Proof-of-concept exploit code was published online over the weekend for an unpatched Ghostscript vulnerability that puts all servers that rely on the component at risk of attacks.
Released back in 1988, Ghostscript is a small library that allows applications to process PDF documents and PostScript-based files.
While its primary use is for desktop software, Ghostscript is also used server-side, where it is typically included with image conversion and file upload processing toolkits, such as the popular ImageMagick.
The proof-of-concept code released by Nguyen on Sunday exploits this latter scenario, allowing an attacker to upload a malformed SVG file that escapes the image processing pipeline and runs malicious code on the underlying operating system.
While Nguyen released the public exploit for this bug, he is not the one who discovered the vulnerability.
The person who did is Wunderfund CTO and founder Emil Lerner, who found the bug last year and used it to obtain bug bounties from companies like Airbnb, Dropbox, and Yandex.
Details about the vulnerability leaked into the public domain last month after Lerner held a talk at the ZeroNight X security conference about the current attack vector posed by server-side image conversion tools and used the Ghostscript zero-day as an example.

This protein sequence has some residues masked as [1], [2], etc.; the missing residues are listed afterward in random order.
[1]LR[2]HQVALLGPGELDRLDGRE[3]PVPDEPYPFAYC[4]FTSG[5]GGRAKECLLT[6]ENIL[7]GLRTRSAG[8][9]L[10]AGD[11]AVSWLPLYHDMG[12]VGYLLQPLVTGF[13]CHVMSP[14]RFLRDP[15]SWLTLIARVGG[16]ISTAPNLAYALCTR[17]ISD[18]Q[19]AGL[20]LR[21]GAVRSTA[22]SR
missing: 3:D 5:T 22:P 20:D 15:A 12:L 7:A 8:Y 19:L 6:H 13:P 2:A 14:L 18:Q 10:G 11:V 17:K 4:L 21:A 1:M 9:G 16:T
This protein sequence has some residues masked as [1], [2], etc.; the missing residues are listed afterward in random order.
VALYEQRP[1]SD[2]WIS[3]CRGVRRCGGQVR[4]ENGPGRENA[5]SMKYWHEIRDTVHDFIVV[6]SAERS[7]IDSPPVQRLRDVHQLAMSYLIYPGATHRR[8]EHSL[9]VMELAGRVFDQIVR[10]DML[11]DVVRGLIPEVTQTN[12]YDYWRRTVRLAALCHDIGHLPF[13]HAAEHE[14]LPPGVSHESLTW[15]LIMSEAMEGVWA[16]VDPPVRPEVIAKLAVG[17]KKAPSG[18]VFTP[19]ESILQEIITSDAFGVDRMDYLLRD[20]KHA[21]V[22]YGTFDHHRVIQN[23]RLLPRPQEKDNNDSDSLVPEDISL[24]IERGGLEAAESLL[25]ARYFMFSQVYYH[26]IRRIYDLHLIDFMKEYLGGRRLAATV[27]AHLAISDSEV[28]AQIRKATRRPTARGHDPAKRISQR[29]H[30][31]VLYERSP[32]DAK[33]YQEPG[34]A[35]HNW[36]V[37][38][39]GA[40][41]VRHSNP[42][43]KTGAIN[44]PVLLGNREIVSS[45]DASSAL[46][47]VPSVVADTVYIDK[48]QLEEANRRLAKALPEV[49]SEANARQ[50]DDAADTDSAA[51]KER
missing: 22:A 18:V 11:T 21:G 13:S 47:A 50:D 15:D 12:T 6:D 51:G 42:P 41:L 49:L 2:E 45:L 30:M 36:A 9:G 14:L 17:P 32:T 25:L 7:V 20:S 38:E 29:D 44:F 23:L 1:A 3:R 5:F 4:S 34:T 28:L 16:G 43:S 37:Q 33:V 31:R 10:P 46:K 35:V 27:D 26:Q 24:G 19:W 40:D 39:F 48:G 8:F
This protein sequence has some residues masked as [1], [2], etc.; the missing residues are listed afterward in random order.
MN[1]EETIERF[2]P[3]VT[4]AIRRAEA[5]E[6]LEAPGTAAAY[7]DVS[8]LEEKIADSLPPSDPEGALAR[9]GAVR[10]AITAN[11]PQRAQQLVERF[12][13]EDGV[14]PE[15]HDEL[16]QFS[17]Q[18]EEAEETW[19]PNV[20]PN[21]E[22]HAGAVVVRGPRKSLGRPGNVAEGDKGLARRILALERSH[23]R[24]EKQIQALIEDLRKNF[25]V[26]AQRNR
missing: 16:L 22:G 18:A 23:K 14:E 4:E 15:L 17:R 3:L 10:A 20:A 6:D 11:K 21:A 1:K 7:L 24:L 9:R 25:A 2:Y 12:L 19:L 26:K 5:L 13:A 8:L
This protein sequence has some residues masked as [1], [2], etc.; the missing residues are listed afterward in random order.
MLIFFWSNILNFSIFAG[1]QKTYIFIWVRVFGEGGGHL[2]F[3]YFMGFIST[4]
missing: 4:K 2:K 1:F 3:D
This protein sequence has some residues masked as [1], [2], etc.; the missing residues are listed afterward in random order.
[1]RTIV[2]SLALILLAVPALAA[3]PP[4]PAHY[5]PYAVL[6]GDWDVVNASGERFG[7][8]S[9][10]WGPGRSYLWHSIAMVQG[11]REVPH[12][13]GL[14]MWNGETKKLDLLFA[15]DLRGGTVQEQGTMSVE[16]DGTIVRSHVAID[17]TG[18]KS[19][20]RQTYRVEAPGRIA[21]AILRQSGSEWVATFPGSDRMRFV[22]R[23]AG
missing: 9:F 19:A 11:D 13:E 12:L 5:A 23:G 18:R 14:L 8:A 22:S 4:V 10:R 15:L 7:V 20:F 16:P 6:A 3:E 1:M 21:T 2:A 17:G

“Exploit seems to be correct,” Lerner told The Record yesterday in a private conversation when asked about Nguyen’s proof-of-concept.
The researcher told The Record that he was not aware of any patch for the Ghostscript vulnerability prior to Nguyen’s release of the public exploit.
Artifex, the company behind the Ghostscript project, did not return a request for comment sent on Monday via their website.
This is the second time the Ghostscript project is in the news because of security issues. In August 2018, a Google security researcher discovered multiple critical vulnerabilities in the Ghostscript library that Artifex failed to patch in time. The company did, however, release fixes two days later after the Ghostscript security issues were broadly exposed.
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